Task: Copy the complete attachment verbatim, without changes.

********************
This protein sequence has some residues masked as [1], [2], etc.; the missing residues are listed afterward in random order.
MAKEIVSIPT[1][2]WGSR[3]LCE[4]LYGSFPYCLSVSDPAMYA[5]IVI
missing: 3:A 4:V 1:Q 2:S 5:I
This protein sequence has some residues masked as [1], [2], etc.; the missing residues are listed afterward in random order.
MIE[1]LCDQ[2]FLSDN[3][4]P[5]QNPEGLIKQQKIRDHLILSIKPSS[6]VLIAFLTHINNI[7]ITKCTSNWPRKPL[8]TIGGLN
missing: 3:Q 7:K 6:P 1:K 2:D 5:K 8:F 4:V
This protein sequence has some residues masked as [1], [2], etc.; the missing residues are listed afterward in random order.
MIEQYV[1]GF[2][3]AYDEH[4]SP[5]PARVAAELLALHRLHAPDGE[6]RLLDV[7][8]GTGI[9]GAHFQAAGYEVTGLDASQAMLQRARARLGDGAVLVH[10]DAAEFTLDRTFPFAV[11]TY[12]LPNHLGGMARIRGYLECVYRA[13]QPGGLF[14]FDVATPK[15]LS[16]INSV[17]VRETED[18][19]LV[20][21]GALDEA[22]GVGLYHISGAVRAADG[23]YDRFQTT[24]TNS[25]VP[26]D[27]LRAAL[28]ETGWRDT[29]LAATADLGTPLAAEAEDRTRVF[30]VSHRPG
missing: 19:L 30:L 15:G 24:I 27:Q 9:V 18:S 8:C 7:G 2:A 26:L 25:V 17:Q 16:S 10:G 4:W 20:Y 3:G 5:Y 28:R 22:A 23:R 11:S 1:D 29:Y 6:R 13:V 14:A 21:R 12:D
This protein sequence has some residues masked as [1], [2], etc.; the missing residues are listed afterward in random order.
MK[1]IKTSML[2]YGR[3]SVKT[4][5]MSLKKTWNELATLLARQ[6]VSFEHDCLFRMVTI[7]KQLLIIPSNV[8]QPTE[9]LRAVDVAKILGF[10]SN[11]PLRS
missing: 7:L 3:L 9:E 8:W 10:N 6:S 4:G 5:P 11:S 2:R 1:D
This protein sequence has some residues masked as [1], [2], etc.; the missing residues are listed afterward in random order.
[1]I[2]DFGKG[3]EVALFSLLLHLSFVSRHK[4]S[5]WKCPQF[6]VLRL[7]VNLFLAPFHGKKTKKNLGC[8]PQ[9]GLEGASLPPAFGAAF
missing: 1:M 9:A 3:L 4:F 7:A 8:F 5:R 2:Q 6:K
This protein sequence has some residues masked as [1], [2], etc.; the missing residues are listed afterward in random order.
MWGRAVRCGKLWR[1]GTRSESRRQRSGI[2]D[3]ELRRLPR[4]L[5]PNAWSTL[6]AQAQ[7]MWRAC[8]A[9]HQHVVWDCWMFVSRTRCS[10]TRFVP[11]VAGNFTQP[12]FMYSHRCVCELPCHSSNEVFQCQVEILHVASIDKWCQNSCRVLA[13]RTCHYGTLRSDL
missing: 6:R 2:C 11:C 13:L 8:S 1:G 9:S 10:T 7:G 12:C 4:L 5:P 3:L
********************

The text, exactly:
This protein sequence has some residues masked as [1], [2], etc.; the missing residues are listed afterward in random order.
MAKEIVSIPT[1][2]WGSR[3]LCE[4]LYGSFPYCLSVSDPAMYA[5]IVI
missing: 3:A 4:V 1:Q 2:S 5:I
This protein sequence has some residues masked as [1], [2], etc.; the missing residues are listed afterward in random order.
MIE[1]LCDQ[2]FLSDN[3][4]P[5]QNPEGLIKQQKIRDHLILSIKPSS[6]VLIAFLTHINNI[7]ITKCTSNWPRKPL[8]TIGGLN
missing: 3:Q 7:K 6:P 1:K 2:D 5:K 8:F 4:V
This protein sequence has some residues masked as [1], [2], etc.; the missing residues are listed afterward in random order.
MIEQYV[1]GF[2][3]AYDEH[4]SP[5]PARVAAELLALHRLHAPDGE[6]RLLDV[7][8]GTGI[9]GAHFQAAGYEVTGLDASQAMLQRARARLGDGAVLVH[10]DAAEFTLDRTFPFAV[11]TY[12]LPNHLGGMARIRGYLECVYRA[13]QPGGLF[14]FDVATPK[15]LS[16]INSV[17]VRETED[18][19]LV[20][21]GALDEA[22]GVGLYHISGAVRAADG[23]YDRFQTT[24]TNS[25]VP[26]D[27]LRAAL[28]ETGWRDT[29]LAATADLGTPLAAEAEDRTRVF[30]VSHRPG
missing: 19:L 30:L 15:G 24:I 27:Q 9:V 18:S 8:C 7:G 2:A 26:L 25:V 17:Q 16:S 10:G 4:W 20:Y 3:G 5:Y 28:R 22:A 23:R 11:S 1:D 29:Y 6:R 13:V 14:A 21:R 12:D
This protein sequence has some residues masked as [1], [2], etc.; the missing residues are listed afterward in random order.
MK[1]IKTSML[2]YGR[3]SVKT[4][5]MSLKKTWNELATLLARQ[6]VSFEHDCLFRMVTI[7]KQLLIIPSNV[8]QPTE[9]LRAVDVAKILGF[10]SN[11]PLRS
missing: 7:L 3:L 9:E 8:W 10:N 6:S 4:G 5:P 11:S 2:R 1:D
This protein sequence has some residues masked as [1], [2], etc.; the missing residues are listed afterward in random order.
[1]I[2]DFGKG[3]EVALFSLLLHLSFVSRHK[4]S[5]WKCPQF[6]VLRL[7]VNLFLAPFHGKKTKKNLGC[8]PQ[9]GLEGASLPPAFGAAF
missing: 1:M 9:A 3:L 4:F 7:A 8:F 5:R 2:Q 6:K
This protein sequence has some residues masked as [1], [2], etc.; the missing residues are listed afterward in random order.
MWGRAVRCGKLWR[1]GTRSESRRQRSGI[2]D[3]ELRRLPR[4]L[5]PNAWSTL[6]AQAQ[7]MWRAC[8]A[9]HQHVVWDCWMFVSRTRCS[10]TRFVP[11]VAGNFTQP[12]FMYSHRCVCELPCHSSNEVFQCQVEILHVASIDKWCQNSCRVLA[13]RTCHYGTLRSDL
missing: 6:R 2:C 11:C 13:L 8:S 1:G 9:S 10:T 7:G 12:C 4:L 5:P 3:L